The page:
A Sweet Hereafter

  • by Aileen Surash

The title of the film suggests it is a romantic tale filled with love, hope and dreams. Wrong. The Sweet Hereafter explores the tragic story of a horrifying school bus accident set in a small town in Canada. The film directed by Atom Egoyan examines the repercussions of the loss of innocent lives in a small knit community and how they cope with their tragedy. A lawyer Mitchell Stevens (Ian Holm) wants the mourning parents to sue for their loss. However the film looks at the personal lives of these characters, as it reveals what is beneath their smiling masks. Stevens has a drug addict of a daughter, the happy bus driver Dolores Driscoll (Gabrielle Rose) has a husband suffering from a stroke and the seemingly angelic Nicole (Sarah Polley) is in one of the most disturbing relationships witnessed in Canadian film. Scandalous affairs and how friends really perceive each other are revealed from the start, as the film looks at the differences between appearance and reality in a small town. The individuals all project a different image to society to what they really are at home. The film is littered with ambiguities as we wonder was Dolores speeding too fast? What are Mitchell’s true motives? Does he genuinely care for the well-being of the grieving parents or does he want to win the case for financial gain? These questions demonstrate that like the school bus that was on a dangerous path, the personal relationships in the town also ultimately lead to a crash. The film show how illusion of happy smiling families is slowly exposed so that their smiling lips are artificial, joyless “as frozen as a winter moon”.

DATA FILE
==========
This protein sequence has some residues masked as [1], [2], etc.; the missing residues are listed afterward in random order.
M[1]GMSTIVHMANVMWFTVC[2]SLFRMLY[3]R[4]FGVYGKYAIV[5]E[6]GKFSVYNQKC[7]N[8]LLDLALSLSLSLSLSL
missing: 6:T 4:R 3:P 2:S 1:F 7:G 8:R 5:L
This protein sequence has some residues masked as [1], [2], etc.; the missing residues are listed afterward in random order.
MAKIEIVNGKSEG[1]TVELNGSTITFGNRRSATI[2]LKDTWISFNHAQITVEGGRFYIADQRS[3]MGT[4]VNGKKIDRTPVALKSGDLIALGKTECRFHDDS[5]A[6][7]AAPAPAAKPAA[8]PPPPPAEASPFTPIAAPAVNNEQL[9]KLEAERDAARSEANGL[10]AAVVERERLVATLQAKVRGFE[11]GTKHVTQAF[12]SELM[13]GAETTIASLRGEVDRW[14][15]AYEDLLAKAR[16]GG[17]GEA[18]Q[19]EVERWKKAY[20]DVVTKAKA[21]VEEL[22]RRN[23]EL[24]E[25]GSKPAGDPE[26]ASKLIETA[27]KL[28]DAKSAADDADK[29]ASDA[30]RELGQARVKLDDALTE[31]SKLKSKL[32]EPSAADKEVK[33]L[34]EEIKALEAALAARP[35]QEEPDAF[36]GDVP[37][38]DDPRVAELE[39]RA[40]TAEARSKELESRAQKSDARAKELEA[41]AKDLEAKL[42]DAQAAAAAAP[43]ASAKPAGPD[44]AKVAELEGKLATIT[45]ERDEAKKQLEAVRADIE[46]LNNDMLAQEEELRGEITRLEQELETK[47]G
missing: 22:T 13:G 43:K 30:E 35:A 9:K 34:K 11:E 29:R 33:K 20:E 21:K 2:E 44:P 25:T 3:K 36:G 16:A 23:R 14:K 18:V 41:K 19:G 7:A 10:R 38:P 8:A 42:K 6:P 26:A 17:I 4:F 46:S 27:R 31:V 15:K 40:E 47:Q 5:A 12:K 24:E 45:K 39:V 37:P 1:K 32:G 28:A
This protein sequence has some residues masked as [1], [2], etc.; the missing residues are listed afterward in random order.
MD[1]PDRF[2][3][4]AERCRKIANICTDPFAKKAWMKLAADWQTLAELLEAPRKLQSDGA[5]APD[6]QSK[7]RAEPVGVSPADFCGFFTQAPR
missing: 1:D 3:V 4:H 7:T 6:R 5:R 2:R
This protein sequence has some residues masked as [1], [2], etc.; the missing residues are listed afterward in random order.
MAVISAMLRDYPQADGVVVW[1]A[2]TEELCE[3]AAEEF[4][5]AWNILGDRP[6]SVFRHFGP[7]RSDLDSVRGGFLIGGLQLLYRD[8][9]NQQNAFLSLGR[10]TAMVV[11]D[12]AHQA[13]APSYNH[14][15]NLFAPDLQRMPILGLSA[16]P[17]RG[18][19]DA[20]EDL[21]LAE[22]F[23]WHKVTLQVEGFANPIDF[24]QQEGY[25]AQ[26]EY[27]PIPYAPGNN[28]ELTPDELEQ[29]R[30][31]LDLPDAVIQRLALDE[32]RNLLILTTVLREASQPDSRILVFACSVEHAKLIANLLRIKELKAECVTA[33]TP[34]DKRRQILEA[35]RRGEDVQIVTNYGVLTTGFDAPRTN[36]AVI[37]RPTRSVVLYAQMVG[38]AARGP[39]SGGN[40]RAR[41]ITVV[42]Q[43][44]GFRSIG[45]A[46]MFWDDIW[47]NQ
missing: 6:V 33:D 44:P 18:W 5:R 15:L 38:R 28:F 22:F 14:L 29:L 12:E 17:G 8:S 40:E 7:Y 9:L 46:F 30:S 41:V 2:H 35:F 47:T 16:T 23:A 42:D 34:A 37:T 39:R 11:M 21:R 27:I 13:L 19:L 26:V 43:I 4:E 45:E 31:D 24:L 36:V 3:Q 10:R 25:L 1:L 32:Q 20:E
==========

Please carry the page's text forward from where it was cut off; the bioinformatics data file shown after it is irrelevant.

The film is rich in literature using the Pied Piper of Hamlin as a backdrop to the story. The sudden voice over from Polley quoting from the fairytale adds to the mystery and gives an eerie chilling quality to the film, adding to the cold landscapes of the Canadian Mountains. The beautiful cinematography with the panoramic shots of icy Canada leaves the viewer feeling cold, a perfect setting to depict the bus accident. The vast landscapes ironically feels like an enclosed space by the mental imprisonment and the parents go through. They cannot escape their pain despite being surrounded by the never ending open spaces. The film not only tugs at the heart strings of parents but all people that lament for the loss of life. However this film is not for everyone, especially the light hearted. The story starts a little slowly at first, and there is constant drama and tension throughout especially with Polley’s scenes. Polley is a true drama artist, conquering and dominating the scene with her myriad of facial expressions; she is truly one of Canada’s talented actresses. This film show cases her talent as we watch how her character develops; there is no end to her dazzling performance. Egoyan has truly pieced together a film that leaves a bittersweet taste in the mouth as he depicts sadness and loss in such a way the film almost becomes a documentary for showing the different reactions to tragedy. There is no surprise that the film was nominated for two Oscars. This film has a strong symbolic value with metaphors as the film is for those that appreciate the artistic value of how a story unfolds. High in drama, High in tension, this film will leave you feeling cold and emotionally haunted making you question your own personal lives. 4 Stars

Aileen is a first year American and English literature student at the University of Birmingham.


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